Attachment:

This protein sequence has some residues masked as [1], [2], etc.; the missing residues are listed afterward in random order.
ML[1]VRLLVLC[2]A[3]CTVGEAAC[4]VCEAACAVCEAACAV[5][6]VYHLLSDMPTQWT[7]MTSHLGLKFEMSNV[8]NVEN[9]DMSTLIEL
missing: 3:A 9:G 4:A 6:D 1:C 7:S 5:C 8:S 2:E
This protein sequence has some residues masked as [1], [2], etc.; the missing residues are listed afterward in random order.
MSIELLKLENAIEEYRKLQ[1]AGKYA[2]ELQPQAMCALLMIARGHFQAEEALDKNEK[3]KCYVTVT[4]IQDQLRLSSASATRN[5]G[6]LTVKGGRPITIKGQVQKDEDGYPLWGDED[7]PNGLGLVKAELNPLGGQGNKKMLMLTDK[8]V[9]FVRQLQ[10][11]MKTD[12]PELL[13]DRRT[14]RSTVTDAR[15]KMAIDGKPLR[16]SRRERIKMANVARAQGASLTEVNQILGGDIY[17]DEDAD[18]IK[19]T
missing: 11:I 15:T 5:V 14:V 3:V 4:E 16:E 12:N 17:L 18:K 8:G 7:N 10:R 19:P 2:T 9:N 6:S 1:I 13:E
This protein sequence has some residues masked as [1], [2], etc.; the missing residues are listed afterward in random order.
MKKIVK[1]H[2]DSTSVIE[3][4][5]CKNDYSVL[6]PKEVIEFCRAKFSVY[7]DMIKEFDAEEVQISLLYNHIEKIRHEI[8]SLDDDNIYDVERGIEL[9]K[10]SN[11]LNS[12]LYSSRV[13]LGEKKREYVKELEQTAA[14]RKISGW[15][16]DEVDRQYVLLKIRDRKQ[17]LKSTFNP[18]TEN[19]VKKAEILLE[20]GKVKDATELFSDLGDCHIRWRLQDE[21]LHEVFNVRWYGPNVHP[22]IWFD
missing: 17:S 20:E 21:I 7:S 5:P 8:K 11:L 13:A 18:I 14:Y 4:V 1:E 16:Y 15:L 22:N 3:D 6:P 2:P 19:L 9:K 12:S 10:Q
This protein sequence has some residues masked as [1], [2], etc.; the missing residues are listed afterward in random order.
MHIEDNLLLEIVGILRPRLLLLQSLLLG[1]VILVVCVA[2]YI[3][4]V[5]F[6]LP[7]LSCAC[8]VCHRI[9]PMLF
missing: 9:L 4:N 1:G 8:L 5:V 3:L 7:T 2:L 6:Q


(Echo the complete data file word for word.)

This protein sequence has some residues masked as [1], [2], etc.; the missing residues are listed afterward in random order.
ML[1]VRLLVLC[2]A[3]CTVGEAAC[4]VCEAACAVCEAACAV[5][6]VYHLLSDMPTQWT[7]MTSHLGLKFEMSNV[8]NVEN[9]DMSTLIEL
missing: 3:A 9:G 4:A 6:D 1:C 7:S 5:C 8:S 2:E
This protein sequence has some residues masked as [1], [2], etc.; the missing residues are listed afterward in random order.
MSIELLKLENAIEEYRKLQ[1]AGKYA[2]ELQPQAMCALLMIARGHFQAEEALDKNEK[3]KCYVTVT[4]IQDQLRLSSASATRN[5]G[6]LTVKGGRPITIKGQVQKDEDGYPLWGDED[7]PNGLGLVKAELNPLGGQGNKKMLMLTDK[8]V[9]FVRQLQ[10][11]MKTD[12]PELL[13]DRRT[14]RSTVTDAR[15]KMAIDGKPLR[16]SRRERIKMANVARAQGASLTEVNQILGGDIY[17]DEDAD[18]IK[19]T
missing: 11:I 15:T 5:V 14:V 3:V 4:E 16:E 12:N 17:L 18:K 8:G 7:N 10:R 19:P 2:T 9:N 6:S 1:I 13:E
This protein sequence has some residues masked as [1], [2], etc.; the missing residues are listed afterward in random order.
MKKIVK[1]H[2]DSTSVIE[3][4][5]CKNDYSVL[6]PKEVIEFCRAKFSVY[7]DMIKEFDAEEVQISLLYNHIEKIRHEI[8]SLDDDNIYDVERGIEL[9]K[10]SN[11]LNS[12]LYSSRV[13]LGEKKREYVKELEQTAA[14]RKISGW[15][16]DEVDRQYVLLKIRDRKQ[17]LKSTFNP[18]TEN[19]VKKAEILLE[20]GKVKDATELFSDLGDCHIRWRLQDE[21]LHEVFNVRWYGPNVHP[22]IWFD
missing: 17:S 20:E 21:I 7:S 5:P 8:K 11:L 13:A 18:I 14:Y 4:V 1:E 16:Y 15:L 22:N 3:D 6:P 2:P 19:L 9:K 12:S 10:Q
This protein sequence has some residues masked as [1], [2], etc.; the missing residues are listed afterward in random order.
MHIEDNLLLEIVGILRPRLLLLQSLLLG[1]VILVVCVA[2]YI[3][4]V[5]F[6]LP[7]LSCAC[8]VCHRI[9]PMLF
missing: 9:L 4:N 1:G 8:L 5:V 3:L 7:T 2:L 6:Q